Myofibril remodeling as opposed to myofibril damage in DOMS

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Myofibril remodeling as opposed to myofibril damage in DOMS

Postby Dtlv74 on Sun Dec 27, 2009 1:08 pm

Has always been considered that DOMS is triggered by muscle damage from training, but this study suggests that it's not the damage that causes DOMS but the adaptive process itself. Doesn't mean that you need DOMS to grow, we all know this isn't true, but interesting none the less.

Evidence for myofibril remodeling as opposed to myofibril damage in human muscles with DOMS: an ultrastructural and immunoelectron microscopic study.

Yu JG, Carlsson L, Thornell LE.

Department of Integrative Medical Biology, Section for Anatomy, Umeå University, 901 87 Umeå, Sweden.

The myofibrillar and cytoskeletal alterations observed in delayed onset muscle soreness (DOMS) caused by eccentric exercise are generally considered to represent damage. By contrast our recent immunohistochemical studies suggested that the alterations reflect myofibrillar remodeling (Yu and Thornell 2002; Yu et al. 2003). In the present study the same human muscle biopsies were further analyzed with transmission electron microscopy and immunoelectron microscopy. We show that the ultrastructural hallmarks of DOMS, Z-disc streaming, Z-disc smearing, and Z-disc disruption were present in the biopsies and were significantly more frequent in biopsies taken 2-3 days and 7-8 days after exercise than in those from controls and 1 h after exercise. Four main types of changes were observed: amorphous widened Z-discs, amorphous sarcomeres, double Z-discs, and supernumerary sarcomeres. We confirm by immunoelectron microscopy that the main Z-disc protein alpha-actinin is not present in Z-disc alterations or in the links of electron-dense material between Z-discs in longitudinal register. These alterations were related to an increase of F-actin and desmin, where F-actin was present within the strands of amorphous material. Desmin, on the other hand, was seen in less dense regions of the alterations. Our results strongly support that the myofibrillar and cytoskeletal alterations, considered to be the hallmarks of DOMS, reflect an adaptive remodeling of the myofibrils.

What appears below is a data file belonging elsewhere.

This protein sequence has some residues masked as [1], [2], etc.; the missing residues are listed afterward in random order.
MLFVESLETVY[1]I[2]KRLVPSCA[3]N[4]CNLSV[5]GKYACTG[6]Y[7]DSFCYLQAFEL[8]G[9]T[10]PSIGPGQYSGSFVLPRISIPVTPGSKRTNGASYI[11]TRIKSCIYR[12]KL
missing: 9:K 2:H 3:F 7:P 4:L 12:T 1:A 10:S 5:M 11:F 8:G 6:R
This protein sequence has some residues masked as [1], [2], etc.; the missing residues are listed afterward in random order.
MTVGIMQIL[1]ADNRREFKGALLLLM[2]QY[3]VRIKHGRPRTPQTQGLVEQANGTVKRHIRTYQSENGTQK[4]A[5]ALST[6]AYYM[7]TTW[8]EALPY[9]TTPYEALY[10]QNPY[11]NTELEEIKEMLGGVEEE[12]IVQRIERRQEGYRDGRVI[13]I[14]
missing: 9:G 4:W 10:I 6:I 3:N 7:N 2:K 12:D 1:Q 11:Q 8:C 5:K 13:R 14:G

Copyright 2004 Springer-Verlag

http://www.ncbi.nlm.nih.gov/pubmed/1499 ... t=Abstract
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Re: Myofibril remodeling as opposed to myofibril damage in DOMS

Postby Alex on Sun Dec 27, 2009 1:52 pm

I always figured that the repair process is the cause of certain aches and pains due mainly to the delay at which time they commence.
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Re: Myofibril remodeling as opposed to myofibril damage in DOMS

Postby Dtlv74 on Sun Dec 27, 2009 3:37 pm

Yes it makes sense that delayed sensations ae the result of things starting to happen. Many people don't have a clue though - was speaking to someone a few weeks back who has been training for around three years and still thinks DOMS is lactic acid build up. :?
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Re: Myofibril remodeling as opposed to myofibril damage in DOMS

Postby health4ni on Tue Jan 05, 2010 10:51 am

^^ well, I think that lactic acid does play a part in the "pain". Lactic acid crystals hang around in the blood and thus the muscle tissue after training; and even if you are not sore at all they'll still be some (albeit less) hanging around. I do think it has an effect. When I got my bloods done last year I trained the day before and there were lactic acid crystals in my blood.
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